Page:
However convincing this overall pattern of history might be, short-term surprises remained as puzzling as before. But for many centuries the authority of sacred scriptures, and of codified interpretations placed upon them by religious experts, remained authoritative. Correspondingly, historical writing became intellectually impoverished since miracles abounded, and easy invocation of God’s will explained everything. To be sure, pagan classical writers were never entirely forgotten, and writers like Eusebius (flourished 313–337 CE) and Orosius (flourished c. 414 CE) made rather hasty efforts to fit a few highlights from the pagan political past into the biblical narrative. New habits of citing and quoting sources make even the most credulous Muslim and Christian chronicles of interest to modern scholars; and the universal framework of sacred history—from Creation to the Day of Judgment—made it easy to introduce new peoples, states, and regions into the historical domain as they became known to Christians and Muslims. More important, the universal character of God’s power invited believers to construct all-embracing chronologies, beginning with Creation for Jews, with the birth of Christ for Christians, and with Muhammad’s flight to Medina for Muslims. Despite the awkwardness of running numbers backward before the Christian and Muslim eras, these chronologies remain in use today, though most historians now substitute the religiously neutral label “Common Era” when using the Christian scheme for dating events.

After 1000 CE, trade intensified and information about distant places and peoples expanded across the Old World, and inherited religious explanations began to demand more detailed analysis. How did Heaven or God—or any other sort of ultimate power—use intermediate causes to direct human history? How indeed? Both Byzantine and Italian scholars looked afresh at ancient texts for helpful hints, but most were satisfied with rather superficial rhetorical borrowings from pagan writers. To explain the rise and fall of Cesare Borgia, for example, Niccolo Machiavelli (1469–1527) fell back on the goddess of Fortune without really believing in her existence.

In North Africa, however, the Muslim Ibn Khaldun (1342–1406) generalized from the political tumult of his times, arguing that superior social cohesion among nomad tribesmen allowed them to conquer urban dwellers only to see their initial cohesion weaken under urban conditions, thus making way for a new conqueror. His concept of ever-fluctuating “social cohesion,” and his recognition of systematic social change throughout Muslim society in the wake of the Black Death, which had killed both his parents, departed from anything historians had thought of before. Perhaps because they were so novel, his ideas survived very slenderly in Muslim lands, and came to European attention only after l860.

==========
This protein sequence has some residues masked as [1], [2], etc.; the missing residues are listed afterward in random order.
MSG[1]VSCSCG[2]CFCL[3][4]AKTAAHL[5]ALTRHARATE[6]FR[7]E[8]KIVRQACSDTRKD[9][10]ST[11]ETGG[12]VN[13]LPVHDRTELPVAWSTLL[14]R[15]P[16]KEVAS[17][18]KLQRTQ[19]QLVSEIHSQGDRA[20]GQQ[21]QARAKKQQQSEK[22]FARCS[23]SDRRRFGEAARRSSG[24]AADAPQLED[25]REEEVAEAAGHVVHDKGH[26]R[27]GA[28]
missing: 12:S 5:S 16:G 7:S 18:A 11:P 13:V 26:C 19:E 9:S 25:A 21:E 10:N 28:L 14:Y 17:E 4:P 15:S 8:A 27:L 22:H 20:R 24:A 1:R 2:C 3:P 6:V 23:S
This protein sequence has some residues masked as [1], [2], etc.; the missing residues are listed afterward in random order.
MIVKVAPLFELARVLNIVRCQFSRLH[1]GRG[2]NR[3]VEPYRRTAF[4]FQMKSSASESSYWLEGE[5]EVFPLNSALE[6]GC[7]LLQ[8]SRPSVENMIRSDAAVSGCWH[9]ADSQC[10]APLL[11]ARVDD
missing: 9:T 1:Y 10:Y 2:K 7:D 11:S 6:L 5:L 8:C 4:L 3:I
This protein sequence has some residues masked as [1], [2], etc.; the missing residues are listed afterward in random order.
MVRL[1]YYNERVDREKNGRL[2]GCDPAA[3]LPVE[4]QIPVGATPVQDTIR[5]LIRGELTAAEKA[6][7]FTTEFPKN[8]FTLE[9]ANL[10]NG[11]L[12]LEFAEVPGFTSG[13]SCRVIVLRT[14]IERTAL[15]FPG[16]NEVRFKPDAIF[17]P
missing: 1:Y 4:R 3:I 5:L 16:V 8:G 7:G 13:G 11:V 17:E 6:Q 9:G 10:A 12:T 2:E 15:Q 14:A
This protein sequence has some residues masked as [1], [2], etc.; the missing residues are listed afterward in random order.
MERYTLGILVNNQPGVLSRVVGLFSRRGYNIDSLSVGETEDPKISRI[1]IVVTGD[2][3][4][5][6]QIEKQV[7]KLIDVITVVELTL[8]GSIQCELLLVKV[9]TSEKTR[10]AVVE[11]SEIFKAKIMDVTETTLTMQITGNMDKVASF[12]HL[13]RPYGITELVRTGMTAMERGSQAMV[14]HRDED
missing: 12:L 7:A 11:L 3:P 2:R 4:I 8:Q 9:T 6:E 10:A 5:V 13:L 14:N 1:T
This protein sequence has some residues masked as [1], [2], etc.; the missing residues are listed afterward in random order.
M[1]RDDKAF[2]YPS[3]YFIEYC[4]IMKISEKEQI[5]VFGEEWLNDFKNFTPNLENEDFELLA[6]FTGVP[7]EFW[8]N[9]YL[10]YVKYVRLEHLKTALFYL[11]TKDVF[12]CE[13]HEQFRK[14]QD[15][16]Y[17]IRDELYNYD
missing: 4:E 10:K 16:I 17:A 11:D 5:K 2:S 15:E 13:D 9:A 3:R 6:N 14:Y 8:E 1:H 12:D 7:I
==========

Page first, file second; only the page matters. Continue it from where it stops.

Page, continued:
Giambattista Vico (1688–1744) resembled Ibn Khaldun in the originality of his ideas about what made history happen. His principal book, Scienza Nuovo (1725) offered a speculative and evolutionary view of world history, according to which each successive age was characterized by dominant ideas and ideals, expressed in religion and poetry, and developed its own distinctive patterns of behavior. He remained devoutly Christian, but elaborated more systematically than anyone before him how Divine Providence allowed selfish and often brutal humans to change their thoughts and actions from age to age.

North of the Alps, the religious upheaval of the Reformation and Counter-Reformation dominated historical thinking from 1517 until about 1750. Protestants argued that the Roman Catholic Church had departed from authentic Christian practice as recorded in the Bible; Catholics attributed such practices to apostolic tradition, faithfully transmitted from Peter to the popes of Rome. This was an historical question, and generations of scholars argued back and forth, developing new information, new linguistic skills, and rules for correcting copyists’ errors in ancient and medieval texts—but never achieving anything like agreement. After 1499, the Muslim world, too, split more sharply than before between Sunni and Shi’a versions of Islam; and, as in Europe, bitter controversy fortified disagreement, without enlarging historical knowledge as much as in Europe, thanks largely to pious restrictions on resort to printing.

Eighteenth and Nineteenth Century